You have completed 0% of this survey
Caution: JavaScript execution is disabled in your browser or for this website. You may not be able to answer all questions in this survey. Please, verify your browser parameters.

McMaster University Department of Psychology, Neuroscience and Behavior Debriefing Information Page 

Impact of GPS dependency on wayfinding abilities in young adults  

Principal Investigator: Dr. Judith Shedden  ( P.I. Contact Number: 905-525- 9140 ext. 24345

Student Investigator: Yasaman Jabbari ( Researcher Contact Number: 905-525- 9140 ext. 24344

The goal of the study you participated in today is to investigate the impact of GPS use on spatial memory of young adults by running a series of online questionnaires and a navigation task. It is informative to know how GPS dependency and individual differences in working memory, anxiety and depression interact with our navigation abilities. Spatial memory relies heavily on the hippocampus for memory retrieval and integration. Hippocampal dysfunction is associated with high levels anxiety and depression, as well as deficits in working memory. Moreover, several studies have found relationships between long-term GPS use and poor performance in route learning tasks. Accordingly, this study aims to explore potential interactions between anxiety and depression levels, performance on navigation tasks and GPS dependency. 

Independent variables:  Online questionnaires (e.g. GPS dependency, driving experience, mood characteristics, and memory).  Navigation task test trials: same or different viewpoint as learning trials. 

Dependent variables:  Scores on online questionnaires. Accuracy scores in navigation experiment. Correlations between questionnaire scores and navigation scores.

Suggested articles to read:

  • Dahmani, L., Bohbot, V.D. (2020). Habitual use of GPS negatively impacts spatial memory during self-guided navigation. Scientific Reports, 10, 6310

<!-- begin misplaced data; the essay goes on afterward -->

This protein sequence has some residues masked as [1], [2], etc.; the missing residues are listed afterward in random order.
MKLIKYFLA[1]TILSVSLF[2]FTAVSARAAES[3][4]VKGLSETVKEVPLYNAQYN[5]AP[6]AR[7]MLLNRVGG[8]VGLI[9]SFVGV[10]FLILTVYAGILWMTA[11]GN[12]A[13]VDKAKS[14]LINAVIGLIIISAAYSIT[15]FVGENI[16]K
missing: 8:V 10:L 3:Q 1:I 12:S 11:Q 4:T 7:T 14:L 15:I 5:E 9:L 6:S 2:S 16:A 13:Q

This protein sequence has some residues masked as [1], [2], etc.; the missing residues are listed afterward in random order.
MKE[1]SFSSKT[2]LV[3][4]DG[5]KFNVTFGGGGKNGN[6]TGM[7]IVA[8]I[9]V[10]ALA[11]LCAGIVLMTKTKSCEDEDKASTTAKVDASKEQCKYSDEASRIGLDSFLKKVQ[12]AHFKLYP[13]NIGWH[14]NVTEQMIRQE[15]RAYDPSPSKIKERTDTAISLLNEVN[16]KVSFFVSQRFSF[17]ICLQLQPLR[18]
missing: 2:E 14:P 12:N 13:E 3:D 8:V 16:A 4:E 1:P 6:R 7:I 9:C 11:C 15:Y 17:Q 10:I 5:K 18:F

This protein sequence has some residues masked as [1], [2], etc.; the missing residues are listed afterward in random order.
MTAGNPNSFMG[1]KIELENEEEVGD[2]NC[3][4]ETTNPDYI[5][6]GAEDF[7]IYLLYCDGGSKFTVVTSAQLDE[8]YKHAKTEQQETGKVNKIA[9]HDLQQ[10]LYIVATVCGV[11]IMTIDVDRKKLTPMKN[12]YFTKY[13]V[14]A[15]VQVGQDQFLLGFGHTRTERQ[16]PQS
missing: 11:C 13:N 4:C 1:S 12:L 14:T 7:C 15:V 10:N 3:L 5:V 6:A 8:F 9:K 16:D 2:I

• Ruginski, I. T., Creem-Regehr, S. H., Stefanucci, J. K., & Cashdan, E. (2019). GPS use negatively affects environmental learning through spatial transformation abilities. Journal of Environmental Psychology, 64, 12–20

Counselling and Wellness Resources

McMaster Student Wellness Centre

  • Provide virtual and online support, in-person appointments are available if required
  • Counselling services are provided online
  • To book any kind of appointment, call reception at 905-525-9140 ext. 27700


Student Assistance Plan

  • A free, confidential, accessible serviced for McMaster students, their roommates, and immediate family members
  • Provides 24/7 support; intake services are available from 8am-8pm EST daily
  • Provides psychological counselling (via Zoom) and academic-life services (both provided through scheduled 50-minute sessions over phone, text, or secure video)



  • Free, confidential helpful that provides professional counselling and information and referrals for mental health, addictions, and well-being
  • Available 24/7/365 for post-secondary students in Ontario
  • 1-866-5454 or 211



  • Managed by the Canadian Mental Health Association
  • Targeted towards adults and youth to manage low mood, mild to moderate depression and anxiety, and stress or worry 


LGBT Youthline

  • Call or text peer support services for (and by) 2STLGBQIA+ youth (16-29 years)
  • 4:00pm – 9:30pm EST, available through:
    • (+webchat)
    • Email:
    • Call: 1-800-268-9688
    • Text: 647-694-4275



  • An online peer support community for those who are 16+ living in Ontario
  • Anonymous service, users can access online forums to chat with peers with similar lived experiences


Barrett Centre for Crisis Support

  • Crisis support for “individuals who are experiencing a mental health and/or substance use crisis and who do not require a hospital stay”
  • Offers telephone crisis assessment and support, in-person crisis counselling, short-term crisis destabilization bed stay, group counselling, and peer support drop-in group
  • Support centre is not associated with the police